The Revolution of 1905: The First Russian Revolution
We are, however, slightly ahead of our story. The short period of 1900-1906 provides an essential piece of the puzzle to make the picture of the Russian Revolution complete.
Russia's Asian policy under Nicholas II took a decidedly expansionist and aggressive tone, culminating in the Russo-Japanese War of 1904-1905. A primarily naval conflict on Russia's Far Eastern frontier, this war brought back the awful memories of the Crimean defeat when Japan's newly modernized army and navy routed the out-dated, ill-equipped Russian forces. Peace negotiations, organized by United States President Theodore Roosevelt in Portsmouth, New Hampshire, allowed Russia to save face on paper; however, no one could argue with the historical fact that this marked the first time a European power lost any conflict with an Asian power. For the Russian government, it was an utter humiliation; for the Russian radicals, it was an opportunity.
Even moderates radicalized their opposition to the central government by this time. The liberal constitutionalists, later called Kadets, organized their own illegal publication, called Liberation, to voice their complaints and grievances. Dissatisfaction with the inept central government--highlighted by its defeat at the hands of Asian Japan (there certainly was a racist element here)--was high atop any such list.
In mid-1904, a popular Russian Orthodox priest, Georgi Gapon, organized thousands of St. Petersburg workers into his Assembly of Russian Factory Workers, an association originally financed and approved by the government to minimize the influence of radicals among the workers and bolster the credibility of the autocracy by providing an outlet for worker grievances. However, despite the government's intention, this union took a decidedly Marxist and militant bent. When, in December 1904, numerous workers at the large Putilov factory in St. Petersburg were fired for no apparent reason, the Assembly, who counted these sacked workers as members, leaped into action. The result was a citywide general strike in January 1905. On January 9, 1905 the striking workers organized a mass march on the Winter Palace of the Tsar with representatives holding a petition for "our father" Tsar Nicholas II. The petition called for higher wages, an eight-hour workday, a constitution, free elections of a legislative assembly, and universal manhood suffrage.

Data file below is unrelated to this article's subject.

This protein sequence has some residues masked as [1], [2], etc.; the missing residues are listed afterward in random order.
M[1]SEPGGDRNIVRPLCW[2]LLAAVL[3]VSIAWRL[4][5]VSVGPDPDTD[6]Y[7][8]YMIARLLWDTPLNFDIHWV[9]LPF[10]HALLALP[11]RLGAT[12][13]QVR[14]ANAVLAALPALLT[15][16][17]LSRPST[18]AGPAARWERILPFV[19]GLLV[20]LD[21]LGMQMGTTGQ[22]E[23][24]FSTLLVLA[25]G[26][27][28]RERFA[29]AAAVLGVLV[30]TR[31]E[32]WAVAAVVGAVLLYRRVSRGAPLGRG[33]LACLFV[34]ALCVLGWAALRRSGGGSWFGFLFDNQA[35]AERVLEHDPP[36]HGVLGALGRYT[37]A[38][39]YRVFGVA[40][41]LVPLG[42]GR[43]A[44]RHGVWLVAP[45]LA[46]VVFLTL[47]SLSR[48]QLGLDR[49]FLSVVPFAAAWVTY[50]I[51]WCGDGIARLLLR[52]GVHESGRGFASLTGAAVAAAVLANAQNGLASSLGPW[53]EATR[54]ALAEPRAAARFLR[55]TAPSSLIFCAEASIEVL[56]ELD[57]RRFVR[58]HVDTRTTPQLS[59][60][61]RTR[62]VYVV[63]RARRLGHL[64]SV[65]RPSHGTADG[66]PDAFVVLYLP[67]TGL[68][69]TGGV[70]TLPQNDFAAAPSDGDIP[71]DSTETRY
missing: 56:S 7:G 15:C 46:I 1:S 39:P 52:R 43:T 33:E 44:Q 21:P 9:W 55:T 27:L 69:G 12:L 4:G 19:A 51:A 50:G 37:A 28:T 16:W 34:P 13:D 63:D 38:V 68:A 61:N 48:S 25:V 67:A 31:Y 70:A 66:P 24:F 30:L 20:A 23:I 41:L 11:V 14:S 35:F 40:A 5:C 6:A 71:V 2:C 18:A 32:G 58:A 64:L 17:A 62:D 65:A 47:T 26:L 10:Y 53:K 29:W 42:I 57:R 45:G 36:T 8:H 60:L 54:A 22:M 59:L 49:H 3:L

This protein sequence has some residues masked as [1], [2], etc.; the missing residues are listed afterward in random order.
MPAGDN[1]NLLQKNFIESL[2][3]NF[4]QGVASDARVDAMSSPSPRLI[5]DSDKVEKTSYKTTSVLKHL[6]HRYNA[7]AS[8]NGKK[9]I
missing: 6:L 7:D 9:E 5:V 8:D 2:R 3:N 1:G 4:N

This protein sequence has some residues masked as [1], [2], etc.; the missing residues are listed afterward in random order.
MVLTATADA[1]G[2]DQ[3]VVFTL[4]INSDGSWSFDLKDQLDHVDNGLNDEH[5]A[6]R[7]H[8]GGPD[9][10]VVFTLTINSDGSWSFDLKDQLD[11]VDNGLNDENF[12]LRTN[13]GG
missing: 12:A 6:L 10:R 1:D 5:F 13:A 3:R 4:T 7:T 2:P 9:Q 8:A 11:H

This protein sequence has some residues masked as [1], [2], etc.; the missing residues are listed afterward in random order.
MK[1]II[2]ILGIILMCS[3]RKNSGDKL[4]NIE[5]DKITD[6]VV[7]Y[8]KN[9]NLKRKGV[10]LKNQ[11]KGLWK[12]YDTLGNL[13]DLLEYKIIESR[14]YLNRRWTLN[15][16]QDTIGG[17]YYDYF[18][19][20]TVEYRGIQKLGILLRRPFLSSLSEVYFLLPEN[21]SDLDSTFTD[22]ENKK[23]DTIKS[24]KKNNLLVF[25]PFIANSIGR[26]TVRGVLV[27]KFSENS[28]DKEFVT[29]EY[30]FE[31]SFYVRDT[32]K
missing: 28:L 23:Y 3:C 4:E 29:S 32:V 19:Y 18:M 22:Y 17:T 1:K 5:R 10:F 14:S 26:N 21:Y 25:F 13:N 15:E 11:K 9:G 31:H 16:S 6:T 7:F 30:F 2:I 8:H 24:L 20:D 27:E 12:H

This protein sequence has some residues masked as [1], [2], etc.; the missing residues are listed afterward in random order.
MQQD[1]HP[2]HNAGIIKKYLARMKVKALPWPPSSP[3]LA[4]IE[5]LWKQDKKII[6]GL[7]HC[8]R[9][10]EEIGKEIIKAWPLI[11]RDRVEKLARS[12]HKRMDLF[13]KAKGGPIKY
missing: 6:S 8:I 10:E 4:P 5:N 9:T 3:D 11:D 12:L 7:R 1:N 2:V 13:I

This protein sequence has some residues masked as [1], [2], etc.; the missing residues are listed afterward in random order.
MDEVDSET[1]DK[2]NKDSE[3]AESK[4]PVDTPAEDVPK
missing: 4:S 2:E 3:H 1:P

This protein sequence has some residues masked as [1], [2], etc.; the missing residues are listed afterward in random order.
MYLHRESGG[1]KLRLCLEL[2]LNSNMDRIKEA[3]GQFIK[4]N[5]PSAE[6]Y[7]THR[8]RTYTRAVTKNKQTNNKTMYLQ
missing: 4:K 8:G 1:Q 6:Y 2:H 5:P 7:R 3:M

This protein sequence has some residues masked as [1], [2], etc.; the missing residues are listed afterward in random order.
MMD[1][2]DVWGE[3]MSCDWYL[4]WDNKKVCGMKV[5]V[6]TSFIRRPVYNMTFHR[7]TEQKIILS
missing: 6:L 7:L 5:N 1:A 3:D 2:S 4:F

Nicholas, however, would have none of this. Confused, inept, or simply self- consciously attached to his autocratic power, the Tsar ordered military units of his elite guard to fire upon the advancing petitions who carried Orthodox crosses, marched with women and children, and held no weapons. Nicholas's troops fired into the peacefully marching crowd, killing over one hundred and wounding nearly five times as many; the day became known as Bloody Sunday. The massacre dramatically turned public opinion against the Tsar and his...